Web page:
Let’s talk cosmology


It didn’t take long for moderator Ira Flatow, host of National Public Radio’s Talk of the Nation: Science Friday program, to set aside his prepared questions for the four renowned scientists seated on the Millennium Park Harris Theater stage. Audience members—who almost filled the 1,525 seats at the free public panel sponsored by the University’s Department of Astronomy and Astrophysics, the Kavli Institute for Cosmological Physics, the Adler Planetarium and Astronomy Museum, and the Illinois Humanities Council—had lined up six and seven deep at two microphones with their own queries.

These folks had done their reading. “Are dark matter and antimatter the same thing?” one questioner began. “And does the existence of dark matter put in question the big bang theory?” In fact, answered Harvard physicist Lisa Randall, the two are different concepts. While antimatter can “annihilate matter,” dark matter is “dark” because it doesn’t interact electromagnetically, or with photons. It does, however, interact with gravity. As for the big bang, dark matter is actually consistent with the theory.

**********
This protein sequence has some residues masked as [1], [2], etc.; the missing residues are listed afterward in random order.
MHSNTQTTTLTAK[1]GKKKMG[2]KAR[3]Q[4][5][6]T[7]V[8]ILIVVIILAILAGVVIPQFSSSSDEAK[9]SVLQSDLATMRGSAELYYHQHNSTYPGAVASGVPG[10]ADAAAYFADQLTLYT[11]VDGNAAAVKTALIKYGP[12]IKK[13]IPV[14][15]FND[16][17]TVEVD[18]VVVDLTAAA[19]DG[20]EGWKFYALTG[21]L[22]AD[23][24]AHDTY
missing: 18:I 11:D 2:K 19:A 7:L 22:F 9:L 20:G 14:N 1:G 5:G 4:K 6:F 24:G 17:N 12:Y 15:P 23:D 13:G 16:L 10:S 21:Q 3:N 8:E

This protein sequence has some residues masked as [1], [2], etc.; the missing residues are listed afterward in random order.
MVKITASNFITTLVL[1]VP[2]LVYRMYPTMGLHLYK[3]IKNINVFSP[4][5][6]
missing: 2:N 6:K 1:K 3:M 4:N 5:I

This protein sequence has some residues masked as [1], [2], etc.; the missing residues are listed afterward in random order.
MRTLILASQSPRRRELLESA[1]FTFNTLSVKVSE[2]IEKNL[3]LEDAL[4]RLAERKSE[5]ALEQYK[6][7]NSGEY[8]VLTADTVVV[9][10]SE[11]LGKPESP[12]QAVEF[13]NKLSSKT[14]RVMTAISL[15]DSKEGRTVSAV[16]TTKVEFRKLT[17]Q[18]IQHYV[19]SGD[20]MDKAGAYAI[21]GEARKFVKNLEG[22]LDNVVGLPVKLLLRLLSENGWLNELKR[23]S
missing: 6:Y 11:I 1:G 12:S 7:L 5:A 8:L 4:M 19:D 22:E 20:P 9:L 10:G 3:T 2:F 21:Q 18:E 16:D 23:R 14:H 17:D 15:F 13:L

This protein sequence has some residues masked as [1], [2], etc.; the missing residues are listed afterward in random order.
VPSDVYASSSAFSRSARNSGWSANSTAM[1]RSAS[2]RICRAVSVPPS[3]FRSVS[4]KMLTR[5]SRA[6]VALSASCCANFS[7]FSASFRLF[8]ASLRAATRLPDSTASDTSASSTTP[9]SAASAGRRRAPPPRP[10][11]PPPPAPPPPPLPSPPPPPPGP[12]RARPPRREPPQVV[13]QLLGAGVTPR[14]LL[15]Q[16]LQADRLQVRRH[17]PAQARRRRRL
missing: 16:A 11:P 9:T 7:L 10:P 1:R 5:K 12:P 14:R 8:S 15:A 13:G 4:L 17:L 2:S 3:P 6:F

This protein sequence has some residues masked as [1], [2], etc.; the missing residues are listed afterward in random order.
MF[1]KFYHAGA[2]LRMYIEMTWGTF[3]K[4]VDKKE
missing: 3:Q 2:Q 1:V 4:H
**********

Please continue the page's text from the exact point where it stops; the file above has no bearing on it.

When Flatow said he’d like to move on to extra dimensions, a corner of the crowd shouted that there was another audience question. The moderator could be forgiven for overlooking the asker, an elementary schooler who couldn’t reach the microphone without his father releasing it from its stand. “Is matter energy?” the boy asked. “And that tiny spark that started the big bang—how were matter and energy formed?” Chicago cosmologist Rocky Kolb joked to the child: “We’re hiring graduate students.” To answer his first question, Randall offered, “Matter is a form of energy in a sense.” Responding to his other query, she said, “We wish we knew that, but we don’t.” Flatow followed up with, “And what came before the big bang?” Case Western physicist Lawrence Krauss noted that Stephen Hawking would argue that “isn’t a good question.” If time arose only after the big bang, then what came before it doesn’t matter. Randall added, “It’s somewhat analogous to asking, What’s north of the north pole?”


Photo: The discussion over, Flatow thanks the panelists: Wendy Freedman, Lawrence Krauss, Rocky Kolb, and Lisa Randall.

December 14, 2005